Try: “So what I hear you saying is that you want to get a belly button piercing because you love the way it looks and feel it could really boost your confidence. Did I understand you correctly?”

Skills you’re helping them build: Active-listening without agreeing or interruption, clarifying communication and inviting connection through questions.

4. Meet them in the middle 

Compromise comes next, within reason. There’s plenty of wiggle room here that doesn’t involve breaking curfew rules or jeopardizing their personal safety or academic futures. Truth is, they do need our rules and they’ll thank us for them later. Developmental psychologist Peter Scales makes the case for smaller concessions: “Teens need to express their opinions and have those ideas not only listened to, but also acted on to some degree.” 

If you fail to meet them in the middle and worse, offer rational thinking, you could seriously derail the situation. Avoid acting on the impulse to write your kids off with the following:

  • Because I say so, that’s why
  • Because it’s important, that’s why
  • Because I know what I’m talking about, that’s why
  • Because I can’t stand it, that’s why
  • Because I want it that way, that’s why

Try (following the example above): “Let’s revisit the belly button conversation when you’re closer to your 19th birthday. Right now, I’m okay with you looking at fake belly button rings.” 

Skills you’re helping them build: Negotiation, constructive communication, respectful compromise and rational thinking with logic to back it up.

5. Stop dead-end arguments in their tracks 

If you sound like a broken record (“How many times have we talked about this? You need to clean your bedroom!”), it’s time to clarify your boundaries. Opening up space to argue about a clear boundary you’ve already set sends mixed messages. Not good for you or your teen. It’s essential you discern between listening to their needs and encouraging false hope that you’ll change your mind, and draw a clear line in the sand. Waffling not only creates confusion (and oftentimes anger) but worse – might lead them to thinking you’re a pushover. Another battle to fight. Take a deep breath, recall the tenets of healthy communication from earlier, and reinforce your boundaries with clear consequences if they’re not met.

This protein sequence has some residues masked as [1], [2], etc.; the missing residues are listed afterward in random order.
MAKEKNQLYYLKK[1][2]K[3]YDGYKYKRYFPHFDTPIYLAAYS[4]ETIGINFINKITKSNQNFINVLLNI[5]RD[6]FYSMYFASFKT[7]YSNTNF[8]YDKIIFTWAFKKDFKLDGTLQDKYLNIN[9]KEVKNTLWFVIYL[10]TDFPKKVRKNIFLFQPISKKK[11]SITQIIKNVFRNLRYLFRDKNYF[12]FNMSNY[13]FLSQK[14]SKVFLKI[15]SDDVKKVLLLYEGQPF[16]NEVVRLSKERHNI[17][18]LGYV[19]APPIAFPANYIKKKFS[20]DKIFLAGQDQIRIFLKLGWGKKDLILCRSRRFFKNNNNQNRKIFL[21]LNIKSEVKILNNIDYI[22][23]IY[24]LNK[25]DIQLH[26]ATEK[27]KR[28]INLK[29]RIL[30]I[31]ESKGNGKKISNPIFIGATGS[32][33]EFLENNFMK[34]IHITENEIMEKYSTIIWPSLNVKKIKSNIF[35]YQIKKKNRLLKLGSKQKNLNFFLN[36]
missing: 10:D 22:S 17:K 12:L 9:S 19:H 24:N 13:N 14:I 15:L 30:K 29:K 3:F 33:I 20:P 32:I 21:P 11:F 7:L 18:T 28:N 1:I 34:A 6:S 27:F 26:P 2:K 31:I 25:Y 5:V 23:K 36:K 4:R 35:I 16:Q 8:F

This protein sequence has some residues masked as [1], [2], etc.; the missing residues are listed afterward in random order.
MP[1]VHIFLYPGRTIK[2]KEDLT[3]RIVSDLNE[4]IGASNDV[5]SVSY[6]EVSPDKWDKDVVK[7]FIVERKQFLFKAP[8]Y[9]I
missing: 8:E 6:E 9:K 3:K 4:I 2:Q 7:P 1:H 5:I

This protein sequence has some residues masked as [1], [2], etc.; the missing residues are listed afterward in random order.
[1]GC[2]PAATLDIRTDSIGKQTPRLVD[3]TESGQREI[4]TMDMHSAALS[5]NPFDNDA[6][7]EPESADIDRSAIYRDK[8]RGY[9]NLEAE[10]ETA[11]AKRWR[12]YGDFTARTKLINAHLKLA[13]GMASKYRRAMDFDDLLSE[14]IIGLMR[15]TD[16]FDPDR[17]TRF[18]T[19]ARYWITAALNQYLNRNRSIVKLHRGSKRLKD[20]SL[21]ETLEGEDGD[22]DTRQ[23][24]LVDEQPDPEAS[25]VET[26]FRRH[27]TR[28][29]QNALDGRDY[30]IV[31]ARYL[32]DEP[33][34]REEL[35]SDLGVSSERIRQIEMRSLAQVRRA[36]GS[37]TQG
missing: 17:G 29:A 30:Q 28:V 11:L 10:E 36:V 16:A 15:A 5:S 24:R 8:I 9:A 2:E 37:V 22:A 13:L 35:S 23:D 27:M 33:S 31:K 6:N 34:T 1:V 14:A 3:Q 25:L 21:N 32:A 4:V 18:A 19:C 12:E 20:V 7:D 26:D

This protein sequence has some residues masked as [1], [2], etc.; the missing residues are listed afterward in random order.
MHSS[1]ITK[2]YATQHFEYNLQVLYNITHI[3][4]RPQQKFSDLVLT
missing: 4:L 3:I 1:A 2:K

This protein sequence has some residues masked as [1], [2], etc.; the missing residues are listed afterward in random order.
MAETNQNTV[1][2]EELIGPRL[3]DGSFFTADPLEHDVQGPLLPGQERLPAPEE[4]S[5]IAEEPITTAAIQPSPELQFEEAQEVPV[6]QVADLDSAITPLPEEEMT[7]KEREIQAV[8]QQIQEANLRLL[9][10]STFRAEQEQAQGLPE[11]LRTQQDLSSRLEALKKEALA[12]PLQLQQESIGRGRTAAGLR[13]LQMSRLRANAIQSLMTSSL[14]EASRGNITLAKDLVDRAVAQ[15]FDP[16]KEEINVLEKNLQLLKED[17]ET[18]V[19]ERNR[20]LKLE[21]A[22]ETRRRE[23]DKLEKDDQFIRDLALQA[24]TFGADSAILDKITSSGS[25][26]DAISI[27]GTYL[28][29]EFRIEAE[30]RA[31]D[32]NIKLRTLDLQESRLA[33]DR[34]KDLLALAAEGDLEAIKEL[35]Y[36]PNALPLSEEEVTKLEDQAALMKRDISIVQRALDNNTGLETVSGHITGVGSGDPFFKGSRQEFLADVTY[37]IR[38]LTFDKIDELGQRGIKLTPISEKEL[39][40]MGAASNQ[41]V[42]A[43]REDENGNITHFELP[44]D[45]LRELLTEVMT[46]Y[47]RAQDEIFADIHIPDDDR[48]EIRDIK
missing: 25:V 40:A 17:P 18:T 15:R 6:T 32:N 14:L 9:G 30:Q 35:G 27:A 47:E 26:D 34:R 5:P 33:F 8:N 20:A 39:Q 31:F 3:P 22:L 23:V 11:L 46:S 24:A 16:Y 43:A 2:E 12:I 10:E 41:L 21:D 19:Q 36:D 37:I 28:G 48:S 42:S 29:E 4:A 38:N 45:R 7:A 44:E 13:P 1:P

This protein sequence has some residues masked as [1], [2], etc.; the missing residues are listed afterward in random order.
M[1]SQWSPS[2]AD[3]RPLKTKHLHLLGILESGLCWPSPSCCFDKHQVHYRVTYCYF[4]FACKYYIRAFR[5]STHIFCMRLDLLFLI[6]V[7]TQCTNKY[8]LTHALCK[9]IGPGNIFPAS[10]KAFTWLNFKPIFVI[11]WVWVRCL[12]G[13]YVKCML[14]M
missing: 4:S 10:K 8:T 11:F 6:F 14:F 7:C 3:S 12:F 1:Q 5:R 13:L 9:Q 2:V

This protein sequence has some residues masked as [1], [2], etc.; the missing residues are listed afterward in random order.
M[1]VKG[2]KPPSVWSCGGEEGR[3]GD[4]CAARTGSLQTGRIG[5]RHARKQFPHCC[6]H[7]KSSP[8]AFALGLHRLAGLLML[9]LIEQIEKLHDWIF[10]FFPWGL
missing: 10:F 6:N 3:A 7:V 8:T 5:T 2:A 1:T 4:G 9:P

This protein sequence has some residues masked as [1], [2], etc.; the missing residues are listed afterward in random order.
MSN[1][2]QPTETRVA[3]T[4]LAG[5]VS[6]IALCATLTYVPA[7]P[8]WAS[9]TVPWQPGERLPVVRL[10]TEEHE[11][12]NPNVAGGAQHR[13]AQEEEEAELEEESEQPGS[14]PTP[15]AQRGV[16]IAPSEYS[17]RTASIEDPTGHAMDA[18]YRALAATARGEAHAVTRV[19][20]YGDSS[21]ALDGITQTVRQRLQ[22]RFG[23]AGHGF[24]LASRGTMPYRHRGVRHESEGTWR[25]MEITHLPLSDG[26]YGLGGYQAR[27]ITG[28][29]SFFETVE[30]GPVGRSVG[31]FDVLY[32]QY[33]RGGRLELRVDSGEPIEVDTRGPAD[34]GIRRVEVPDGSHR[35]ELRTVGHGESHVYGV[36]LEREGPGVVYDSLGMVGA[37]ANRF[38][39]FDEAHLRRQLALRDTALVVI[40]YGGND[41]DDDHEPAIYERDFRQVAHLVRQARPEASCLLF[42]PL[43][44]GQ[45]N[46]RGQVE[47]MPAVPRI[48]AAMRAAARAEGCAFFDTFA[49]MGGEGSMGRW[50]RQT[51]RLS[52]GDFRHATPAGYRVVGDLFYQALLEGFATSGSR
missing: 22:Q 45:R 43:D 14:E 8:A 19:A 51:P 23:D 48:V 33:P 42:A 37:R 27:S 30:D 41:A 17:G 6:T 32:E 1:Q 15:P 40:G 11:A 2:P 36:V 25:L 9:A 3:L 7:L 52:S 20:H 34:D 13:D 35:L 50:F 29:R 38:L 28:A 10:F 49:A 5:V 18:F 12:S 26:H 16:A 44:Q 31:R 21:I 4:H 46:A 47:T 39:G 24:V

In the event that there’s back and forth disagreement, don’t be shy. Declare that your decision is not up for further conversation, take space, and regroup again later if you need.

Try: I need you to clean your room, but you don’t have to do it right now. As long as it’s clean by Sunday night before bedtime, we’re good. If it doesn’t get done by then, I’ll be giving you some more chores to do next Friday night. I hope you can make the right choice for you.” 

Skills you’re helping them build: clear communication with leeway for your teens to express and boundary setting. 


Give yourself a hug or pat on the back for making it this far! We love our kids and we want to see them build muscle around their problem solving, empathy, negotiation and confidence – now, and especially for the future. The next time your inner teenager wants to rebel against them, channel your inner coach and find the reframe: argument isn’t bad, it’s just another way to build healthier and more solid relationships. Who doesn’t want that? 

Written by Tiffany Wen